Author Topic: TLS 1.3 vs TLS 1.2  (Read 1523 times)


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TLS 1.3 vs TLS 1.2
« on: August 01, 2017, 10:30:04 PM »

Speed Benefits of TLS 1.3

TLS and encrypted connections have always added a slight overhead when it comes to web performance. HTTP/2 definitely helped with this problem, but TLS 1.3 helps speed up encrypted connections even more. To put it simply, with TLS 1.2, two round-trips have been needed to complete the TLS handshake. With 1.3, it requires only one round-trip, which in turn cuts the encryption latency in half. This helps those encrypted connections feel just a little bit snappier than before.


Most importantly, establishing a TLS 1.3 connection takes one less round-trip.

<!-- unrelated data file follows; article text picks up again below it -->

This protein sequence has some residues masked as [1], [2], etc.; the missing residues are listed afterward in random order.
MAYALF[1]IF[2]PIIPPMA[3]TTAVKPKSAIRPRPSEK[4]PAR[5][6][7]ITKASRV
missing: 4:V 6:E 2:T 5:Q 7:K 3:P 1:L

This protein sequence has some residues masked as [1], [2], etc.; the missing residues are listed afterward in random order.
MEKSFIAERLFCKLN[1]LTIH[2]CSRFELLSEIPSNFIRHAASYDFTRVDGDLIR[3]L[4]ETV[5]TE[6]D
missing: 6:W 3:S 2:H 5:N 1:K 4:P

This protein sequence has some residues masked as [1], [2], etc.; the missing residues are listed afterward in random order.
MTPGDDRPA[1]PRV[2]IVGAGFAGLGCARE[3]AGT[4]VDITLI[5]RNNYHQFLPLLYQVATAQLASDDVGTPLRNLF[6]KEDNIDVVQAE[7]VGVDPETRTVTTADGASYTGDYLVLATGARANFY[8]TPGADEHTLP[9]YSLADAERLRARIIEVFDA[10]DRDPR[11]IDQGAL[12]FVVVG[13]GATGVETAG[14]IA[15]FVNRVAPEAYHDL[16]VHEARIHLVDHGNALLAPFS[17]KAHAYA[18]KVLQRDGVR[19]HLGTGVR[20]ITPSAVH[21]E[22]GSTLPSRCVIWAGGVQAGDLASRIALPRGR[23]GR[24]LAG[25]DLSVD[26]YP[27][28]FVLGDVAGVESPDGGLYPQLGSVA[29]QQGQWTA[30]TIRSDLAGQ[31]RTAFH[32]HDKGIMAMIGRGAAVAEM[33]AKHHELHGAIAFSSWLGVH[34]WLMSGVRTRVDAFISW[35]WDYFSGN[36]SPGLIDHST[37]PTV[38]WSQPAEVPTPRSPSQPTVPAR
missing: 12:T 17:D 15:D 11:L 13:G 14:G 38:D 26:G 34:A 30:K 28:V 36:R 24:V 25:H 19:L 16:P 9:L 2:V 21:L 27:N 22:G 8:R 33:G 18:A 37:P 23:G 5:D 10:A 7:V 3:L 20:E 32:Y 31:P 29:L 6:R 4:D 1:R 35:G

In TLS 1.3 a client starts by sending not only the ClientHello and the list of supported ciphers, but it also makes a guess as to which key agreement algorithm the server will choose, and sends a key share for that.

And that saves us a round trip, because as soon as the server selects the cipher suite and key agreement algorithm, it's ready to generate the key, as it already has the client key share. So it can switch to encrypted packets one whole round-trip in advance.



The first good news about handshakes in TLS v1.3 is that static RSA key exchanges are no longer supported. Great! That means we can start with full handshakes using forward-secure Diffie-Hellman.
« Last Edit: August 01, 2017, 10:37:57 PM by adroth »